Today we had a long time Ubuntu user turn up for support telling us that Ubuntu 9.10 had “so many problems” and “once again it was total fail”. This led them to state that he doesn’t “have a reliable working platform to work on”.
Wow, ‘total fail’, that sounds really bad doesn’t it? Until you dig a little deeper.
We asked a few simple questions to find out what the nature of the issues were. It turns out video playback had incorrect colour representation, and flash based websites were not clickable. Within about two minutes some experienced users stepped up to offer solutions. They knew that these two reported issues were well known (see the bug links above), and had good fixes or workarounds.
This apparently isn’t good enough. Even with the advice from multiple experienced Ubuntu users, the user decided they needed to reinstall the entire operating system despite the fact that both of these issues will in all likely hood still be there when they finish. We will of course help them when they come back with the same issue, asking for the fixes again, but it’s a monumental waste of time and effort on everyone’s parts, and reinforces the mantra that ‘Ubuntu upgrades are broken’.
This just flat out isn’t true. I’ve personally upgraded multiple machines multiple times and there have been some issues, but the vast majority of systems upgrade cleanly, resulting in a perfectly usable desktop/server. I’m not dismissing the issues that some people have, because there clearly are some, and many of those will be frustrating for inexperienced (or indeed experienced) users. To blanket label them as “total fail” or “broken” is just factually and statistically incorrect.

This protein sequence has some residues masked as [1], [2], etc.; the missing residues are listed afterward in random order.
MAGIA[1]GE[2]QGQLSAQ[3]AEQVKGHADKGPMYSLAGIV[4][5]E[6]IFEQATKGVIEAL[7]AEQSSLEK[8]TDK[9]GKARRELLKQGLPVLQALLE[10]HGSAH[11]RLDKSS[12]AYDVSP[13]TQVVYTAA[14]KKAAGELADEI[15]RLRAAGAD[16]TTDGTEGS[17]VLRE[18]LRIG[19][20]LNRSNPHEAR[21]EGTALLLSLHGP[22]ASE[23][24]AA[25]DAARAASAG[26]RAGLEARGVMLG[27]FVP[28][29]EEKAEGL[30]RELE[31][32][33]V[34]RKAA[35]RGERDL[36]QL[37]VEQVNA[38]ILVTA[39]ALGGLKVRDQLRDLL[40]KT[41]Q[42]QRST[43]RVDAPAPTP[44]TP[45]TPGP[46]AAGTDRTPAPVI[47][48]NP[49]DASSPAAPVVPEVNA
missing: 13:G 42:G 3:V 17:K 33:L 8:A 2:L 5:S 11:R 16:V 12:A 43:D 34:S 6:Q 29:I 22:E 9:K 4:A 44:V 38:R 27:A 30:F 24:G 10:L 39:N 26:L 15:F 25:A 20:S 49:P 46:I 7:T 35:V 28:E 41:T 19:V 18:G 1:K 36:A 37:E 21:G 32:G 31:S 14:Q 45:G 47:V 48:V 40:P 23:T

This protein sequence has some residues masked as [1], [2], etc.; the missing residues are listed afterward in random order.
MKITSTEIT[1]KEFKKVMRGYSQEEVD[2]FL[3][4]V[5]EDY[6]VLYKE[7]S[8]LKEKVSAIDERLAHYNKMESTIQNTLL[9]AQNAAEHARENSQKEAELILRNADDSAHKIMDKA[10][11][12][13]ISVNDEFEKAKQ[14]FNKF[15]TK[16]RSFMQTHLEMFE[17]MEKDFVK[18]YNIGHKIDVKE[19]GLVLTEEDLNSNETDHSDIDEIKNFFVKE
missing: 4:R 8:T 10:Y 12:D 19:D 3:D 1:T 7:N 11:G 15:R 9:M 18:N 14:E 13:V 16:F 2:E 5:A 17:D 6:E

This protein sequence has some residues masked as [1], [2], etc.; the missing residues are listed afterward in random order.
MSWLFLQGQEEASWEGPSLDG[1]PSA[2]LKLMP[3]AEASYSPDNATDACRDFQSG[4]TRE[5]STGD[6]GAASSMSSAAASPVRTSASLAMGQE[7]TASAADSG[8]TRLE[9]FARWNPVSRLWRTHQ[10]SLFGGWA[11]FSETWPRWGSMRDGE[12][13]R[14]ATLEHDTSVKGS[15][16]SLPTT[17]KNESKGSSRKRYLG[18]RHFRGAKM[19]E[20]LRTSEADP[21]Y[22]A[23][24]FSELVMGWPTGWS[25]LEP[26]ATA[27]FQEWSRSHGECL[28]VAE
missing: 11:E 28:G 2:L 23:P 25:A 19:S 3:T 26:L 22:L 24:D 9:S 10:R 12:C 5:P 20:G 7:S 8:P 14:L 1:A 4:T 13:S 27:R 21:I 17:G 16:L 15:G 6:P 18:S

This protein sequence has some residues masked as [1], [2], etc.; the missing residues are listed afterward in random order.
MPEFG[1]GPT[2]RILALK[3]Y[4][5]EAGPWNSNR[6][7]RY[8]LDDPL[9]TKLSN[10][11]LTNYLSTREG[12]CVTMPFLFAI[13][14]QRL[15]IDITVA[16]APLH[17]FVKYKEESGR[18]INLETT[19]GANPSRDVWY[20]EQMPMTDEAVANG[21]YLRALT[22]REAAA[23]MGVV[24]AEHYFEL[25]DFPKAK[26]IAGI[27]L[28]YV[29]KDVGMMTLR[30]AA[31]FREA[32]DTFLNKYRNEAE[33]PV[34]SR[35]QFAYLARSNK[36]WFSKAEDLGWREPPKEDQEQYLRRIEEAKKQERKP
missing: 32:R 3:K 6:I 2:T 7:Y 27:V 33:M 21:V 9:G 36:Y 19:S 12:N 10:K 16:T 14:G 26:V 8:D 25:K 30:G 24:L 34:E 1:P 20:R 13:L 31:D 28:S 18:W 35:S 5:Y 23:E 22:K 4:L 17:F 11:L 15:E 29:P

I can understand that some people prefer a ‘clean’ install over an ‘in place upgrade’ as years of experience on other platforms leads to people being reserved about the reliability of upgrades in Ubuntu. If you believe the press there are scores of users out there with systems that won’t upgrade or if they do, result in systems so damaged they cannot be fixed.
The above cited example was clearly neither of those. The user upgraded and got a working desktop with a couple of frustrating issues, yet chose to undo what they did and reinstall again, probably still believing the upgrade was at fault.
So lets get this in perspective:-
- You don’t have to upgrade to 9.10. We have multiple fully supported releases you can stay on for now
- Ubuntu upgrades on the whole do work, and if they don’t, we have a great community and paid support structure to help you get things fixed
- You can even upgrade Ubuntu releases which are beyond their EOL (End Of Life)
- Windows isn’t exactly easy to upgrade
- OSX isn’t perfect either